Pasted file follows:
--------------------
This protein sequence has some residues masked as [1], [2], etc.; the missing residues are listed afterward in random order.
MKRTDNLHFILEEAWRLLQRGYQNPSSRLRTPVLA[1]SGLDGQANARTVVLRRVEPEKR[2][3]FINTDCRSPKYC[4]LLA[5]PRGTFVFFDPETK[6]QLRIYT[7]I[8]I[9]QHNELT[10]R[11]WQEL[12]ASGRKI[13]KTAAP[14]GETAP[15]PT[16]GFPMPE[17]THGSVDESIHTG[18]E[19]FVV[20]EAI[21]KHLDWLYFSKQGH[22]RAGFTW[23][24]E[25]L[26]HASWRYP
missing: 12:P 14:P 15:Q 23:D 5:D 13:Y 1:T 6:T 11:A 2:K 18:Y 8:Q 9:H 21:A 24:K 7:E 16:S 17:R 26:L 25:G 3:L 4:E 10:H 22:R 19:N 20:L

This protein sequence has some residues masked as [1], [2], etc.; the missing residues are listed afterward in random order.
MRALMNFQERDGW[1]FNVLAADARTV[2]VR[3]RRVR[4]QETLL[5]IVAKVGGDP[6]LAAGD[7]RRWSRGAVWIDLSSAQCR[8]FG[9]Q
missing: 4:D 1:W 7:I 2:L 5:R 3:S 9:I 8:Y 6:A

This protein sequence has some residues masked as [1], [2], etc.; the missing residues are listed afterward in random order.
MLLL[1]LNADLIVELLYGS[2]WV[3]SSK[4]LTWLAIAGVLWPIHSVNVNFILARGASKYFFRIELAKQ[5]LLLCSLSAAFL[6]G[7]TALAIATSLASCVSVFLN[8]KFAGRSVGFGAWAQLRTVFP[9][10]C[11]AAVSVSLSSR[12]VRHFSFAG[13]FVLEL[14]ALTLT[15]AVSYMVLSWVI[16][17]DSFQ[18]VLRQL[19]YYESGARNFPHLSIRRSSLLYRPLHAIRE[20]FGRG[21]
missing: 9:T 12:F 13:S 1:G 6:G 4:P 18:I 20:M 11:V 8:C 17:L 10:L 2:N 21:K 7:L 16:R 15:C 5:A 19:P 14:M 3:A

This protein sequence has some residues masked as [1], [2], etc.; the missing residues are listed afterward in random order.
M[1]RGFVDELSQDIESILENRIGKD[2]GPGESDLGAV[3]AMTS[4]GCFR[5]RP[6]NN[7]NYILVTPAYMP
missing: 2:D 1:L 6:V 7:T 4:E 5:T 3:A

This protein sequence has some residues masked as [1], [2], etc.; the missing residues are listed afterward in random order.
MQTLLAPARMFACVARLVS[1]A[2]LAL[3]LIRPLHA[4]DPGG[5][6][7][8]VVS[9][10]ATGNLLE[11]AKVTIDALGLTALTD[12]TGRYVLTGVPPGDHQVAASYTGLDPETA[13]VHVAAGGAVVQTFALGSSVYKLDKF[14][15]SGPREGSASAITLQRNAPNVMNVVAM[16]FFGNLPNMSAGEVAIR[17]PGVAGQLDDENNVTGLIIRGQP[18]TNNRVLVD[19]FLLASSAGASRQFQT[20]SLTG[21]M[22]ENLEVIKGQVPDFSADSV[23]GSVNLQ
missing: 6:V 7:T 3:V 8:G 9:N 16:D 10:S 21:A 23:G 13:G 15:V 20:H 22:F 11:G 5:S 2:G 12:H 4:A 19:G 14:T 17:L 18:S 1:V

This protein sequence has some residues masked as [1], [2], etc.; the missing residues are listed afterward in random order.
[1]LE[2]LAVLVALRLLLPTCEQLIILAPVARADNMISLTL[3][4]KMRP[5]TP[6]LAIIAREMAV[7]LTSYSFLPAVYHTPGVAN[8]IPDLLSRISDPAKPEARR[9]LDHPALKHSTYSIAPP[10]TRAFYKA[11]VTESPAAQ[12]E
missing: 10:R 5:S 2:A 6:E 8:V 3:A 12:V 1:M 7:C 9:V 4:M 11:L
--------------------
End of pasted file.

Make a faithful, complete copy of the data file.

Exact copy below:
This protein sequence has some residues masked as [1], [2], etc.; the missing residues are listed afterward in random order.
MKRTDNLHFILEEAWRLLQRGYQNPSSRLRTPVLA[1]SGLDGQANARTVVLRRVEPEKR[2][3]FINTDCRSPKYC[4]LLA[5]PRGTFVFFDPETK[6]QLRIYT[7]I[8]I[9]QHNELT[10]R[11]WQEL[12]ASGRKI[13]KTAAP[14]GETAP[15]PT[16]GFPMPE[17]THGSVDESIHTG[18]E[19]FVV[20]EAI[21]KHLDWLYFSKQGH[22]RAGFTW[23][24]E[25]L[26]HASWRYP
missing: 12:P 14:P 15:Q 23:D 5:D 13:Y 1:T 6:T 11:A 2:K 18:Y 8:Q 9:H 21:A 24:K 7:E 16:S 17:R 26:L 25:G 3:L 4:E 10:H 22:R 19:N 20:L

This protein sequence has some residues masked as [1], [2], etc.; the missing residues are listed afterward in random order.
MRALMNFQERDGW[1]FNVLAADARTV[2]VR[3]RRVR[4]QETLL[5]IVAKVGGDP[6]LAAGD[7]RRWSRGAVWIDLSSAQCR[8]FG[9]Q
missing: 4:D 1:W 7:I 2:L 5:R 3:S 9:I 8:Y 6:A

This protein sequence has some residues masked as [1], [2], etc.; the missing residues are listed afterward in random order.
MLLL[1]LNADLIVELLYGS[2]WV[3]SSK[4]LTWLAIAGVLWPIHSVNVNFILARGASKYFFRIELAKQ[5]LLLCSLSAAFL[6]G[7]TALAIATSLASCVSVFLN[8]KFAGRSVGFGAWAQLRTVFP[9][10]C[11]AAVSVSLSSR[12]VRHFSFAG[13]FVLEL[14]ALTLT[15]AVSYMVLSWVI[16][17]DSFQ[18]VLRQL[19]YYESGARNFPHLSIRRSSLLYRPLHAIRE[20]FGRG[21]
missing: 9:T 12:F 13:S 1:G 6:G 4:P 18:I 20:M 11:V 8:C 17:L 10:L 2:N 21:K 7:L 16:R 15:C 5:A 19:P 14:M 3:A

This protein sequence has some residues masked as [1], [2], etc.; the missing residues are listed afterward in random order.
M[1]RGFVDELSQDIESILENRIGKD[2]GPGESDLGAV[3]AMTS[4]GCFR[5]RP[6]NN[7]NYILVTPAYMP
missing: 2:D 1:L 6:V 7:T 4:E 5:T 3:A

This protein sequence has some residues masked as [1], [2], etc.; the missing residues are listed afterward in random order.
MQTLLAPARMFACVARLVS[1]A[2]LAL[3]LIRPLHA[4]DPGG[5][6][7][8]VVS[9][10]ATGNLLE[11]AKVTIDALGLTALTD[12]TGRYVLTGVPPGDHQVAASYTGLDPETA[13]VHVAAGGAVVQTFALGSSVYKLDKF[14][15]SGPREGSASAITLQRNAPNVMNVVAM[16]FFGNLPNMSAGEVAIR[17]PGVAGQLDDENNVTGLIIRGQP[18]TNNRVLVD[19]FLLASSAGASRQFQT[20]SLTG[21]M[22]ENLEVIKGQVPDFSADSV[23]GSVNLQ
missing: 6:V 7:T 3:V 8:G 9:N 16:D 10:S 21:A 23:G 13:G 15:V 20:H 22:F 11:G 5:S 2:G 12:H 4:A 19:G 14:T 17:L 18:S 1:V

This protein sequence has some residues masked as [1], [2], etc.; the missing residues are listed afterward in random order.
[1]LE[2]LAVLVALRLLLPTCEQLIILAPVARADNMISLTL[3][4]KMRP[5]TP[6]LAIIAREMAV[7]LTSYSFLPAVYHTPGVAN[8]IPDLLSRISDPAKPEARR[9]LDHPALKHSTYSIAPP[10]TRAFYKA[11]VTESPAAQ[12]E
missing: 10:R 5:S 2:A 6:E 8:V 3:A 12:V 1:M 7:C 9:V 4:M 11:L